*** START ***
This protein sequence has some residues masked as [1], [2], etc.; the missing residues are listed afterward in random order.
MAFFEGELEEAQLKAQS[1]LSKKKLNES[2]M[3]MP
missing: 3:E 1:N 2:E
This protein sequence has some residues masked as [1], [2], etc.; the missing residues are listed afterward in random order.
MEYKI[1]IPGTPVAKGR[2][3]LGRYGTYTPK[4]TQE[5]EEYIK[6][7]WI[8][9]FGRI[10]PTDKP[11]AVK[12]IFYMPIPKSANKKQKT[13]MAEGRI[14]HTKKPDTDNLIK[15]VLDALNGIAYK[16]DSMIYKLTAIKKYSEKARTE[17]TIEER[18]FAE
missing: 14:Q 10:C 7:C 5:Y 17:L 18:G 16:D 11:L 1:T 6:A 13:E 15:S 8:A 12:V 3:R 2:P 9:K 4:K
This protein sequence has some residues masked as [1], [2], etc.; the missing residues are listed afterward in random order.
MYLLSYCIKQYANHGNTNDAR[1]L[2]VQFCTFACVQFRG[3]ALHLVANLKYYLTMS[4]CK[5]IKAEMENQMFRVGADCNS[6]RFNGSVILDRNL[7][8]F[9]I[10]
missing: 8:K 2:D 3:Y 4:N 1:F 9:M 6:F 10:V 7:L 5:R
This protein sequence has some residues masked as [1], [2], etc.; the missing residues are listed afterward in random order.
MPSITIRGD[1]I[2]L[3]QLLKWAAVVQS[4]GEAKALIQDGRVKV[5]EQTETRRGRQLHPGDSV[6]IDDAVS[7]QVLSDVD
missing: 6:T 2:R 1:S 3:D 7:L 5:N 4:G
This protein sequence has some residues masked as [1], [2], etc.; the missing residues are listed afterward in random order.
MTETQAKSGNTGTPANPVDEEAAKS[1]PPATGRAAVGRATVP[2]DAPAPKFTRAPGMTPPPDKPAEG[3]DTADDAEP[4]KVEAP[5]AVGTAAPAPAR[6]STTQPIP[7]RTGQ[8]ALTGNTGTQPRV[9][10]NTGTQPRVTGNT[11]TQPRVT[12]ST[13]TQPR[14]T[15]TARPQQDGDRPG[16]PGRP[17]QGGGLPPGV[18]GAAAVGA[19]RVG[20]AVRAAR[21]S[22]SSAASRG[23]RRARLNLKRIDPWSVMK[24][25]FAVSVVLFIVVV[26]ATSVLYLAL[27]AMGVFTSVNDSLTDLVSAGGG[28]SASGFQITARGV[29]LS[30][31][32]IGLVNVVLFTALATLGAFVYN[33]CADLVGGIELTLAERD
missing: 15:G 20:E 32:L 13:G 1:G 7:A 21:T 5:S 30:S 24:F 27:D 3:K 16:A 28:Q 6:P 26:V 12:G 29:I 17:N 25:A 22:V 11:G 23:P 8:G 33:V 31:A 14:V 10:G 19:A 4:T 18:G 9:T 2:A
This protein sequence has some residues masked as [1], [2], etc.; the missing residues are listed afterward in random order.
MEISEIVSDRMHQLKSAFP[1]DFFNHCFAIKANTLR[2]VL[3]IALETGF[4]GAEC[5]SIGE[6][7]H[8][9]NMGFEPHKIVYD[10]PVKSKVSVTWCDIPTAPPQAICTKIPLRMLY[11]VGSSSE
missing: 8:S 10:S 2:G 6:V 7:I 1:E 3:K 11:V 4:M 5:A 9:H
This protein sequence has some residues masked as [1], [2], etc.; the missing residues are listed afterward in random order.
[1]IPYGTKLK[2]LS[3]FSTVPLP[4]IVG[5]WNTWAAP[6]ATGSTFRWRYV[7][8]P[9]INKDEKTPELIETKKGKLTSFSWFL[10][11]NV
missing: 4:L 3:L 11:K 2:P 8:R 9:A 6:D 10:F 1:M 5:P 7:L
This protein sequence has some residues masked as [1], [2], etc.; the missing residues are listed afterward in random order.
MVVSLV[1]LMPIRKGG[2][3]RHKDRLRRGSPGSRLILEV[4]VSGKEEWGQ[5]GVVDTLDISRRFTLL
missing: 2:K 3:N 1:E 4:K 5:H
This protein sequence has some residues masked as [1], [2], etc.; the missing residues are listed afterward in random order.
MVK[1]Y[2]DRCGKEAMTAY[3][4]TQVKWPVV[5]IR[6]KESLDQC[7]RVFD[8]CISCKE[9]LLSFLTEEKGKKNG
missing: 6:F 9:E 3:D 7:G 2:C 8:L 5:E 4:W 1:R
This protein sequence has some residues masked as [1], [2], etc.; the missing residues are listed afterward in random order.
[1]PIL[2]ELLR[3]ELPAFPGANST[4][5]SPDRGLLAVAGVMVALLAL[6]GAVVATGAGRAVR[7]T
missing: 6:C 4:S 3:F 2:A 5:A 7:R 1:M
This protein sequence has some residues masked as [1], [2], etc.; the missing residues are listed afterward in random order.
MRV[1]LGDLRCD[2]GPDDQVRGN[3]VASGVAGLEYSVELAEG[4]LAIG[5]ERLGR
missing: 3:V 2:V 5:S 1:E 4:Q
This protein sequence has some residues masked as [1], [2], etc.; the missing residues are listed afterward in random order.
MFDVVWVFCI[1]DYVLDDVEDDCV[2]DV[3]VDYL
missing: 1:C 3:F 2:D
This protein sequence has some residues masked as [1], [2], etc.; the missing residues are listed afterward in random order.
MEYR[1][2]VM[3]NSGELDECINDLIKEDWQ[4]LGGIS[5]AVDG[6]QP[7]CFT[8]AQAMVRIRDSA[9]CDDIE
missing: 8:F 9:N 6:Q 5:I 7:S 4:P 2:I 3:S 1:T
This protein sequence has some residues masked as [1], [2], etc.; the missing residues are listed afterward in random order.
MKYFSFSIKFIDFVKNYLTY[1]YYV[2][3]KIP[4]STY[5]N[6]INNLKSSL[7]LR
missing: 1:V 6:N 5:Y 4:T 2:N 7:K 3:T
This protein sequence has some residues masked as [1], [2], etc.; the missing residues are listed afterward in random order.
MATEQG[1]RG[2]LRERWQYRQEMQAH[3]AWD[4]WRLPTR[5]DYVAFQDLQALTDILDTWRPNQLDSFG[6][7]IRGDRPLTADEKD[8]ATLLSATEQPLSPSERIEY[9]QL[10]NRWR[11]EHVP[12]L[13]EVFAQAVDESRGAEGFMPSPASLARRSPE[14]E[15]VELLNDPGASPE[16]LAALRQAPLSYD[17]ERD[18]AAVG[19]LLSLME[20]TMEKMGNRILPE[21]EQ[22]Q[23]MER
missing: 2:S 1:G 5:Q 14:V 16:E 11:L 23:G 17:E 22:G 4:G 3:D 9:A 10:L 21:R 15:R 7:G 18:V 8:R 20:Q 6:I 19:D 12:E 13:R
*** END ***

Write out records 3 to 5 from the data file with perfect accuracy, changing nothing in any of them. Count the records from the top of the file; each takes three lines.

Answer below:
This protein sequence has some residues masked as [1], [2], etc.; the missing residues are listed afterward in random order.
MYLLSYCIKQYANHGNTNDAR[1]L[2]VQFCTFACVQFRG[3]ALHLVANLKYYLTMS[4]CK[5]IKAEMENQMFRVGADCNS[6]RFNGSVILDRNL[7][8]F[9]I[10]
missing: 8:K 2:D 3:Y 4:N 1:F 9:M 6:F 10:V 7:L 5:R
This protein sequence has some residues masked as [1], [2], etc.; the missing residues are listed afterward in random order.
MPSITIRGD[1]I[2]L[3]QLLKWAAVVQS[4]GEAKALIQDGRVKV[5]EQTETRRGRQLHPGDSV[6]IDDAVS[7]QVLSDVD
missing: 6:T 2:R 1:S 3:D 7:L 5:N 4:G
This protein sequence has some residues masked as [1], [2], etc.; the missing residues are listed afterward in random order.
MTETQAKSGNTGTPANPVDEEAAKS[1]PPATGRAAVGRATVP[2]DAPAPKFTRAPGMTPPPDKPAEG[3]DTADDAEP[4]KVEAP[5]AVGTAAPAPAR[6]STTQPIP[7]RTGQ[8]ALTGNTGTQPRV[9][10]NTGTQPRVTGNT[11]TQPRVT[12]ST[13]TQPR[14]T[15]TARPQQDGDRPG[16]PGRP[17]QGGGLPPGV[18]GAAAVGA[19]RVG[20]AVRAAR[21]S[22]SSAASRG[23]RRARLNLKRIDPWSVMK[24][25]FAVSVVLFIVVV[26]ATSVLYLAL[27]AMGVFTSVNDSLTDLVSAGGG[28]SASGFQITARGV[29]LS[30][31][32]IGLVNVVLFTALATLGAFVYN[33]CADLVGGIELTLAERD
missing: 15:G 20:E 32:L 13:G 1:G 7:A 21:T 5:S 30:S 24:F 27:D 3:K 16:A 28:Q 6:P 26:V 12:G 29:I 17:N 25:A 22:V 11:G 23:P 8:G 33:V 31:A 14:V 10:G 19:A 4:T 18:G 9:T 2:A